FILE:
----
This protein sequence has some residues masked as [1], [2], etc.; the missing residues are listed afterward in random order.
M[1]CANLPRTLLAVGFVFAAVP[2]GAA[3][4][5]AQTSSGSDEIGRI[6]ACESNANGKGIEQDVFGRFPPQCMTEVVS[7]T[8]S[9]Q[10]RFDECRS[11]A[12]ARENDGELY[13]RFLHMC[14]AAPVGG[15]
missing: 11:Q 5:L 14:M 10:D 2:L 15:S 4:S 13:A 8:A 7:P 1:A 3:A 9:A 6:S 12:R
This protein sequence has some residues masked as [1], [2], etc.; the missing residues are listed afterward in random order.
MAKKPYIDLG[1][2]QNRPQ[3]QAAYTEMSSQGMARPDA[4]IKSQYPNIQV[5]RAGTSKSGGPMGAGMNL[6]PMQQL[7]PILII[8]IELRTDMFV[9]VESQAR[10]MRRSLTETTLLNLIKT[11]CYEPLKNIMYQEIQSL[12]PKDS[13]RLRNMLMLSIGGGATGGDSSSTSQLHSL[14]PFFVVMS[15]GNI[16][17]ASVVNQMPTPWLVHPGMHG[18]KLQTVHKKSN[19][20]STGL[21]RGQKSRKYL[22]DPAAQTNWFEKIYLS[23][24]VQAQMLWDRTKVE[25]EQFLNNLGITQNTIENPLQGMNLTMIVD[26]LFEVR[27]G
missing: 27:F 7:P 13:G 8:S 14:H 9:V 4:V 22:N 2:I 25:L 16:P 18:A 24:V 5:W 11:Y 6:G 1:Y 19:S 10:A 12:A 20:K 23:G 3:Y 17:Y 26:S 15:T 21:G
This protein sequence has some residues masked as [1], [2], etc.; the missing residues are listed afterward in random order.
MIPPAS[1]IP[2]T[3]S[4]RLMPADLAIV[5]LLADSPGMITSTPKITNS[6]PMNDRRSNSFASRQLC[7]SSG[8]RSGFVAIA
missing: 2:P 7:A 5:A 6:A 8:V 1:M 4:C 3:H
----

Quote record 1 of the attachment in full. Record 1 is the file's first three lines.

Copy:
This protein sequence has some residues masked as [1], [2], etc.; the missing residues are listed afterward in random order.
M[1]CANLPRTLLAVGFVFAAVP[2]GAA[3][4][5]AQTSSGSDEIGRI[6]ACESNANGKGIEQDVFGRFPPQCMTEVVS[7]T[8]S[9]Q[10]RFDECRS[11]A[12]ARENDGELY[13]RFLHMC[14]AAPVGG[15]
missing: 11:Q 5:L 14:M 10:D 2:L 15:S 4:S 13:A 8:A 7:P 1:A 3:A 9:A 6:S 12:R